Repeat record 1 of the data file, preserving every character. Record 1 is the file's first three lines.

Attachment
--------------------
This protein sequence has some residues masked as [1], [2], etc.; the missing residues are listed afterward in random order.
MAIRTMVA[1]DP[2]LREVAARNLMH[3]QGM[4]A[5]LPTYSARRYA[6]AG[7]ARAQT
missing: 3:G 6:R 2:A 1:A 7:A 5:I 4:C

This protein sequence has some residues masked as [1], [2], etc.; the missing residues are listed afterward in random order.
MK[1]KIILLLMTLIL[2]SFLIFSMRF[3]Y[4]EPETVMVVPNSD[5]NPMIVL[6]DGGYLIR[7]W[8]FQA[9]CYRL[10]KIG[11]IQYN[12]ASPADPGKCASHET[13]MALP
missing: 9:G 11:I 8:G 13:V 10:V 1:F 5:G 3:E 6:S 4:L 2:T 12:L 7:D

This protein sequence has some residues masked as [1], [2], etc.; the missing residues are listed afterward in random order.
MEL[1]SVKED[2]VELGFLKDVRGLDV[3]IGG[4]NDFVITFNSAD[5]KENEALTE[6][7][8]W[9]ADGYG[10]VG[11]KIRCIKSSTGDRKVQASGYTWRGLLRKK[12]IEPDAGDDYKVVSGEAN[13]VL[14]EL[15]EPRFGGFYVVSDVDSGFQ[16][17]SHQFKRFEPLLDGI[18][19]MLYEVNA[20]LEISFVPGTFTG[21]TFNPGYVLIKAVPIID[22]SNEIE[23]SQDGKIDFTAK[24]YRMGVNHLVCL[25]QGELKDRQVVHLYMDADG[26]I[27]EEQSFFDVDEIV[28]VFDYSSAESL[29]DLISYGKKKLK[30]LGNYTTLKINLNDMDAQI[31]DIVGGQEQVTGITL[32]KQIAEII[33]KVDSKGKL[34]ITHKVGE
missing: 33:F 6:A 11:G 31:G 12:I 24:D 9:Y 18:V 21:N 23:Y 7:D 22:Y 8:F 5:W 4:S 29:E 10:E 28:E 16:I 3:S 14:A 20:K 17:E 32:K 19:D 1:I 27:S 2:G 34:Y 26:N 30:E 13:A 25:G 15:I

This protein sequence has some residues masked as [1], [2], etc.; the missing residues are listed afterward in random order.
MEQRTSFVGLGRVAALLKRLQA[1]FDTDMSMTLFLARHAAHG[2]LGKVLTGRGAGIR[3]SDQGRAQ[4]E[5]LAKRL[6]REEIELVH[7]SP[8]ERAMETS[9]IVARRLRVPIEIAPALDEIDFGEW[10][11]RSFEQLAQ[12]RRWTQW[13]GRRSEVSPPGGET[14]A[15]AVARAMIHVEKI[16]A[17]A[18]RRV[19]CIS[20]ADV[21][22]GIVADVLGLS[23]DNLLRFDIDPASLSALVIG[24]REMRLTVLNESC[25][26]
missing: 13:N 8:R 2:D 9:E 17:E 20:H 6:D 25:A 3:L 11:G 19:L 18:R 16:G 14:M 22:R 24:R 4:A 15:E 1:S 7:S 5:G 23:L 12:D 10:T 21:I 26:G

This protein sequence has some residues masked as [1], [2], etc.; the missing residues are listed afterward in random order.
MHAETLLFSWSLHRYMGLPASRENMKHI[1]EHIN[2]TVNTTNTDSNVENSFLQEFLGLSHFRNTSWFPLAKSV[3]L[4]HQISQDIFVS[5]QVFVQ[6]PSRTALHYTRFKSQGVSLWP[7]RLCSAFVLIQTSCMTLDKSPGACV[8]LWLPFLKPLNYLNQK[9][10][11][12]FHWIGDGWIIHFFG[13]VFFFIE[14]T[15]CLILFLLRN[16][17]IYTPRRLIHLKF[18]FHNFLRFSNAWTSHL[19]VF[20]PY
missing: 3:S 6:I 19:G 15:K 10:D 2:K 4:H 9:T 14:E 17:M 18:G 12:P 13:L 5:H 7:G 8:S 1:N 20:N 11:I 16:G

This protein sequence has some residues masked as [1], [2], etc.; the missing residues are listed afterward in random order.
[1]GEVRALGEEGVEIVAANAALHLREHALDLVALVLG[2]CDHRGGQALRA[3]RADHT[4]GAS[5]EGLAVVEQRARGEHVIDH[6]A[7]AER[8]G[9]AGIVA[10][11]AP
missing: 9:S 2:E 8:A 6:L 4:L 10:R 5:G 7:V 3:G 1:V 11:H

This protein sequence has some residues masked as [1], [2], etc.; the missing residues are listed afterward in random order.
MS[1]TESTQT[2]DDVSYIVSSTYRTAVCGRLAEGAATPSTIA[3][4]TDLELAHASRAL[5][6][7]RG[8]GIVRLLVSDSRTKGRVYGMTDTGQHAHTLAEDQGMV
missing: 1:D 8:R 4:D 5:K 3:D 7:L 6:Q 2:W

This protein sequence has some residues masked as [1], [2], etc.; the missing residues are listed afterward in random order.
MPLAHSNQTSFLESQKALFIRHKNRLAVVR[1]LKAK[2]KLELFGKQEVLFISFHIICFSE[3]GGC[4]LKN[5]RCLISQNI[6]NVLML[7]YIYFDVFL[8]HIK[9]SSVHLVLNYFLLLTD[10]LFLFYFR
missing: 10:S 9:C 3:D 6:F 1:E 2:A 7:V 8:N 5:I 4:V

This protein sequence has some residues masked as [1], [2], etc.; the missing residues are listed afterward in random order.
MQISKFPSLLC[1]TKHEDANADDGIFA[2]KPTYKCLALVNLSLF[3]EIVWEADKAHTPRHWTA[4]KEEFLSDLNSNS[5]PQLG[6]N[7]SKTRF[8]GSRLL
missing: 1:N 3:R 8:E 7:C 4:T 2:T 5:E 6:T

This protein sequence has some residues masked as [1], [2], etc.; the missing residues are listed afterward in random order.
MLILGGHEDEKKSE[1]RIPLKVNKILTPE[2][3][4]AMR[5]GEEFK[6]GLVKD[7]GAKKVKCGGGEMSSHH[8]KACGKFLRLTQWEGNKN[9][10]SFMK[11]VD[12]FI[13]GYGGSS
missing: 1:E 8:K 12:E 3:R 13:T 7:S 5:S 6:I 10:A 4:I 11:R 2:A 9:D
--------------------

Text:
This protein sequence has some residues masked as [1], [2], etc.; the missing residues are listed afterward in random order.
MAIRTMVA[1]DP[2]LREVAARNLMH[3]QGM[4]A[5]LPTYSARRYA[6]AG[7]ARAQT
missing: 3:G 6:R 2:A 1:A 7:A 5:I 4:C